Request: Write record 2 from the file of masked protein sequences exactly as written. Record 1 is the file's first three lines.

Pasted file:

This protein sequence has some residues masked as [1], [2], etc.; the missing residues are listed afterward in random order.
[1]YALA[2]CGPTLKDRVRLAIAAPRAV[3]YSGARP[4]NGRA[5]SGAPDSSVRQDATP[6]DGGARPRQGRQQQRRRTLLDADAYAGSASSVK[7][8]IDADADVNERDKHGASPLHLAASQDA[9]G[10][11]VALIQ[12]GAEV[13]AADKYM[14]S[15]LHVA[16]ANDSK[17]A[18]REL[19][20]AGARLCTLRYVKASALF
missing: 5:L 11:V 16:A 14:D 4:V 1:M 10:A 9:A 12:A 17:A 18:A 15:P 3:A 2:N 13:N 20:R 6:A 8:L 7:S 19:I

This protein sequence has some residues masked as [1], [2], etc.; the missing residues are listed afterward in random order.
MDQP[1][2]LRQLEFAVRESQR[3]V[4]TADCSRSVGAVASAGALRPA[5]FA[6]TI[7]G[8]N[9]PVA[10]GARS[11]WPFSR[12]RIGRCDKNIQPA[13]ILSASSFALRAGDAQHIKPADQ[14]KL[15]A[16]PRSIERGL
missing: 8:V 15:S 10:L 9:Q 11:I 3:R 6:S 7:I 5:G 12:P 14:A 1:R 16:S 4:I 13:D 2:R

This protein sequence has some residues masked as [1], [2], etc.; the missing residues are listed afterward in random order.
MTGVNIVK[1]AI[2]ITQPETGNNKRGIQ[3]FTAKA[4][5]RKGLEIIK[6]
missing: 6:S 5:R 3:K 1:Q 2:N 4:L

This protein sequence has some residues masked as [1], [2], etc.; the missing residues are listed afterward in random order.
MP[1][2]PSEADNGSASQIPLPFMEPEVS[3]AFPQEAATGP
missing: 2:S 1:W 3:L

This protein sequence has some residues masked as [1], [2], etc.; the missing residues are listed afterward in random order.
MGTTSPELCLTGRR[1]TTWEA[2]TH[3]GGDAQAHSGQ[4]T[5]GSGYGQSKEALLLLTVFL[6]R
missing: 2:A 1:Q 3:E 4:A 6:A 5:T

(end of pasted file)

This protein sequence has some residues masked as [1], [2], etc.; the missing residues are listed afterward in random order.
MDQP[1][2]LRQLEFAVRESQR[3]V[4]TADCSRSVGAVASAGALRPA[5]FA[6]TI[7]G[8]N[9]PVA[10]GARS[11]WPFSR[12]RIGRCDKNIQPA[13]ILSASSFALRAGDAQHIKPADQ[14]KL[15]A[16]PRSIERGL
missing: 8:V 15:S 10:L 9:Q 11:I 3:R 6:S 7:I 5:G 12:P 14:A 1:R 16:S 4:I 13:D 2:R